o register Business in Rwanda now takes only six Hours. It has previously been 24hours. The registration process and the requirements remain the same.
Rwanda Development Board (RDB) last Friday announced the new reform as part of the comprehensive business reform agenda aimed at creating a foundation for making it much easier for the business community to operate in Rwanda.
The cost for registration remains at Rwf 15.000 (US$ 25) while online registration is free of charge. The Business Development Centres (BDCs) continue to facilitate business registration in the Provinces for clients who are unable to travel to Kigali.
“This proves the Government’s commitment to improve service delivery and ease doing business in Rwanda in order to further develop the Private sector,” said Louise Kanyonga, the Registrar General while officially announcing the change in time for business registration.
“We put the private sector at the forefront when we are reforming, therefore we are committed to reducing any possible hurdles they face,” Kanyonga added.
This was announced coincidentally during the study tour to RDB of Senators and Members of Parliaments from Africa, Europe and Development Partners from World Bank, IMF and ADB.
The Senators and MPs were in Rwanda on a 3day high-level meeting of international parliamentarians organised by the Parliamentary Network on the World Bank (PNoWB).
The conference dubbed “Private sector development in Africa: Cornerstone for sustainable growth,” was opened by the President of Rwanda, HE Paul Kagame and other notable key Speakers were Obiageli Ezekwesili, the WB Vice President for Africa; and Arnold Ekpe, the President of ECOBANK, Alain Destexhe, MP, Chair of the Parliamentary Network and Roger Nord, Deputy Director, IMF’s Africa Department.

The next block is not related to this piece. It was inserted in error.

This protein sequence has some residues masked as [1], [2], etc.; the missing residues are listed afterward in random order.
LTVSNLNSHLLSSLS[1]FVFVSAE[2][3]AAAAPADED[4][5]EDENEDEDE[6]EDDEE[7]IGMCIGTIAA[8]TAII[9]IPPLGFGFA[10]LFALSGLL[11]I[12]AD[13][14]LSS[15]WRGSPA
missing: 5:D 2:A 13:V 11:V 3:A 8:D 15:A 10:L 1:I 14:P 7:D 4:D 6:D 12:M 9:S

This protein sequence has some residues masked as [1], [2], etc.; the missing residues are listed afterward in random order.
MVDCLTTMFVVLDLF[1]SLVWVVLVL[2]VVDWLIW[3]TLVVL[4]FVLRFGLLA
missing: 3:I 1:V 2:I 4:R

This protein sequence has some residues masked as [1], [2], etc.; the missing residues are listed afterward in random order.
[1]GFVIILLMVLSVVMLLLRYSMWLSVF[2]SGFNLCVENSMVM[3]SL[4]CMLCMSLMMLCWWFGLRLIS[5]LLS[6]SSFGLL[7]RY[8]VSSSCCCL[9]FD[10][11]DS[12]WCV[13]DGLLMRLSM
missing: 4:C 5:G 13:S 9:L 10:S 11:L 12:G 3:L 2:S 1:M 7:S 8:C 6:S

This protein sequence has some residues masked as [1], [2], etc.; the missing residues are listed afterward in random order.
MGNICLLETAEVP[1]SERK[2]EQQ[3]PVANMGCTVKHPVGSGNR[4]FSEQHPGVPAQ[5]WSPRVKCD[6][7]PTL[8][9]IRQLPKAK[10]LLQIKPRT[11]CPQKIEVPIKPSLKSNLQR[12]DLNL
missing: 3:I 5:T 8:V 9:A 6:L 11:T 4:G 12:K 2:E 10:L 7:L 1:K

The conference also discussed how countries can improve their ranking in international evaluations, notably in the global Doing Business report.
Most high ranking countries in the World Bank’s Doing Business report register their businesses in 8 hours. Rwanda currently ranks 8th in the world in the ease of starting a business considering the procedures, time, and cost.
The Doing Business Project provides objective measures of business regulations and their enforcement across 183 economies and selected cities at the sub-national and regional level.
Launched in 2002, the project looks at domestic small and medium-size companies and measures the regulations applying to them through their life cycle.
The business reforms are part of the government’s wider efforts to promote Rwanda as a business and investment destination, in order to drive the growth of the private sector and generate wealth.